When a large group of street musicians walk down the narrow alleys of the old walled city in the heart of Fez, Morocco they are like street sweepers. They push everything in front of them from wall to wall. You can either shrink into an indentation in the wall and try to let them pass or you can walk into the middle of the band and have your ears shattered by the high-pitched horns and pounding drums.
I chose to walk into the middle of the musicians and photograph. Maybe I was annoying them because it seemed like some of those horns were held right next to my ear on purpose. I was swept slowly along within the din for several blocks until we came to a small plaza where they could spread out, where this photograph was taken.
This was a celebration of the birthday of Moulay Idriss II. (He was the son of the man who conceived of Fez as the capital of his kingdom. The medina (old original walled city) was completed in the 9th century.) The street celebration was also a wedding ceremony. The combination gave it a festive exuberance. After I returned to my hotel I could hear them playing for several hours as they walked through other parts of the medina.
I had spent the day with a life-long resident of the old part of the city. I hired Abdulah as an official guide through my hotel. He was born in a house near the hotel and had spent his 60+ years navigating the narrow streets. He had taken me down alleys through the maze of centuries of culture past all manner of vendors. We had visited a tile and pottery cooperative, the leather works, the oldest operating university on the planet, and of course I was given the opportunity to tour the rug cooperative and buy a rug (I declined the rug). After our long day of walking he was ready to be done, but then we got caught up in the street celebration. I could have tried to stay with him and exit the alley quickly before the band reached us. But it was too tempting to wade into the chaos and photograph. This was my third day in Fez and I had gotten over my initial intimidation and culture shock. It was time to mix in.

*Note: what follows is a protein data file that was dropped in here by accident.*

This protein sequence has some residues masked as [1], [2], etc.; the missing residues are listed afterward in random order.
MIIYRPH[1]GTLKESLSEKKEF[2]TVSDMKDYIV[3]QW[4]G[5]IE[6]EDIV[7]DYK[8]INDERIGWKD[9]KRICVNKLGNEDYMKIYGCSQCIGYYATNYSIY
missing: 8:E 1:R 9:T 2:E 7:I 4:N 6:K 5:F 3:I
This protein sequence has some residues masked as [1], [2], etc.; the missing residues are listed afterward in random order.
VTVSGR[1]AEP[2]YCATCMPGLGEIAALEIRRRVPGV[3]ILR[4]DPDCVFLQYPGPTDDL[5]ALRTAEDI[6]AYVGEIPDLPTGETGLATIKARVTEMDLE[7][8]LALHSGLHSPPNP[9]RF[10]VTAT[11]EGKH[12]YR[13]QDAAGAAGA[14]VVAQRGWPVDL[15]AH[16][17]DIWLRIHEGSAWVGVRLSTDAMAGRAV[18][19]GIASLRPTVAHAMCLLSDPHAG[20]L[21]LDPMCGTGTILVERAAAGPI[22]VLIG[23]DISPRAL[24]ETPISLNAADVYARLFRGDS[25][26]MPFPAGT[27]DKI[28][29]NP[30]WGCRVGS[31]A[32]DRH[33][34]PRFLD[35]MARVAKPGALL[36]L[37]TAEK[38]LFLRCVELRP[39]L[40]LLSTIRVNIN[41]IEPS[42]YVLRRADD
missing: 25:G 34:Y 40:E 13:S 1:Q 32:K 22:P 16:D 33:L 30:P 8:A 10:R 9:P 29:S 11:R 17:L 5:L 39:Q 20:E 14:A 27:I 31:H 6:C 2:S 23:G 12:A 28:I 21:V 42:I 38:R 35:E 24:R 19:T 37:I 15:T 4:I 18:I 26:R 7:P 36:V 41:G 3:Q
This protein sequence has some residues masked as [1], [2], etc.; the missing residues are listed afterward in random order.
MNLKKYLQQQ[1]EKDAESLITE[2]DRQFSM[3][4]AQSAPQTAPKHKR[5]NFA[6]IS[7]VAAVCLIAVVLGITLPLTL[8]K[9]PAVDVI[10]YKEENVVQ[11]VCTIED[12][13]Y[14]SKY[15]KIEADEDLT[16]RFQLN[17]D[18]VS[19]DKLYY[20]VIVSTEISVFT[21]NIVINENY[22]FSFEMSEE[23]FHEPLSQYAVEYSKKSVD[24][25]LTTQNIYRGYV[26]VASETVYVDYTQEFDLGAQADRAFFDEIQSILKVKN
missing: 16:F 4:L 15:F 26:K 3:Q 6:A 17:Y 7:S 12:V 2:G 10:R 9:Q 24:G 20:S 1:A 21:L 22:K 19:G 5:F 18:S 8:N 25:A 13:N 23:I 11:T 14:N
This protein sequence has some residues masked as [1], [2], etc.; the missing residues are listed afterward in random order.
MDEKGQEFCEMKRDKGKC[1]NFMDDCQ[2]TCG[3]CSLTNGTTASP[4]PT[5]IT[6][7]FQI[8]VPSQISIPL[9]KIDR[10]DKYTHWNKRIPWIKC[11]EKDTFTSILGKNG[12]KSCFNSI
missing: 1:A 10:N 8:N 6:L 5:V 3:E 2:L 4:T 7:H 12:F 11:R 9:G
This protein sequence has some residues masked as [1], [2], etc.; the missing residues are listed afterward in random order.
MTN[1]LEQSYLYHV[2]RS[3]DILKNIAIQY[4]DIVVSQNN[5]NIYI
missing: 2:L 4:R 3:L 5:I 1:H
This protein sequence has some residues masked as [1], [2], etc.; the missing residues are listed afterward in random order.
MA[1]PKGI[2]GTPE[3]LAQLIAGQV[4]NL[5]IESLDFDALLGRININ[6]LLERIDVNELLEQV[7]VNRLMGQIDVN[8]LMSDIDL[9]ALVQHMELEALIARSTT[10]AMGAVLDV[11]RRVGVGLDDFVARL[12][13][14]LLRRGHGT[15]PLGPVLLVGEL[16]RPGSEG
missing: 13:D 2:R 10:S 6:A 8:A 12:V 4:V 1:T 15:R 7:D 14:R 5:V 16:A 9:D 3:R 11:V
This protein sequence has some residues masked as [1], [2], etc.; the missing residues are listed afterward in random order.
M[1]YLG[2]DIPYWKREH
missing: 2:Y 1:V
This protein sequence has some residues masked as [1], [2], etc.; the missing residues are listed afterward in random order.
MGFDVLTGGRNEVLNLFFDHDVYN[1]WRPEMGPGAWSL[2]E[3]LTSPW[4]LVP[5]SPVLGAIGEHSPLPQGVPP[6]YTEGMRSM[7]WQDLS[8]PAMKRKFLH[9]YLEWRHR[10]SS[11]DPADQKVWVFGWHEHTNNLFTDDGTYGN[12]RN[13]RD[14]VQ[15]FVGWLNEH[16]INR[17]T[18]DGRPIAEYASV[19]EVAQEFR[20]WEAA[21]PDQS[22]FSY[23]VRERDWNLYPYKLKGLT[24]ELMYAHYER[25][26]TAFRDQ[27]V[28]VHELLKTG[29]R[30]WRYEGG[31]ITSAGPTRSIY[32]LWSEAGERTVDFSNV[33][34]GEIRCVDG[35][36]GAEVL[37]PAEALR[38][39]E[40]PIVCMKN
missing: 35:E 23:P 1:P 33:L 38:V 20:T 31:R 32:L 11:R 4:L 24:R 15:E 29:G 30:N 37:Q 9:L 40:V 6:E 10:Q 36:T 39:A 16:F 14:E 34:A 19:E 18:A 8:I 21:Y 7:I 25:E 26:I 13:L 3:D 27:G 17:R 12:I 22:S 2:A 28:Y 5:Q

Stereotypes and cultural pre-conceptions once again had proven inaccurate and superficial. I had been treated mostly with friendship. I had been respectful and was treated with respect in return.
On the first day there had been several young guys (who pester everyone who enters the medina) that insisted on being my guide and helping me find a better hotel than the one I was going to. I was thankful that my hotel had signs along the streets so that I could tell them, “No, merci”. My crude French helped because Morocco had been a French protectorate and French is still a common language of business. Taxis can not enter the medina alleys so you are deposited at a gateway with your luggage and just have to dive into the stream of mules, hand carts, street-hustlers, vendors, tourists, and beggars. The main “streets” slope downhill through the heart of the medina to the river. They are bulging with people. It was quite interesting.
I am glad that I got to see this celebration. The happy wedding couple seemed truly honored with their combined festival.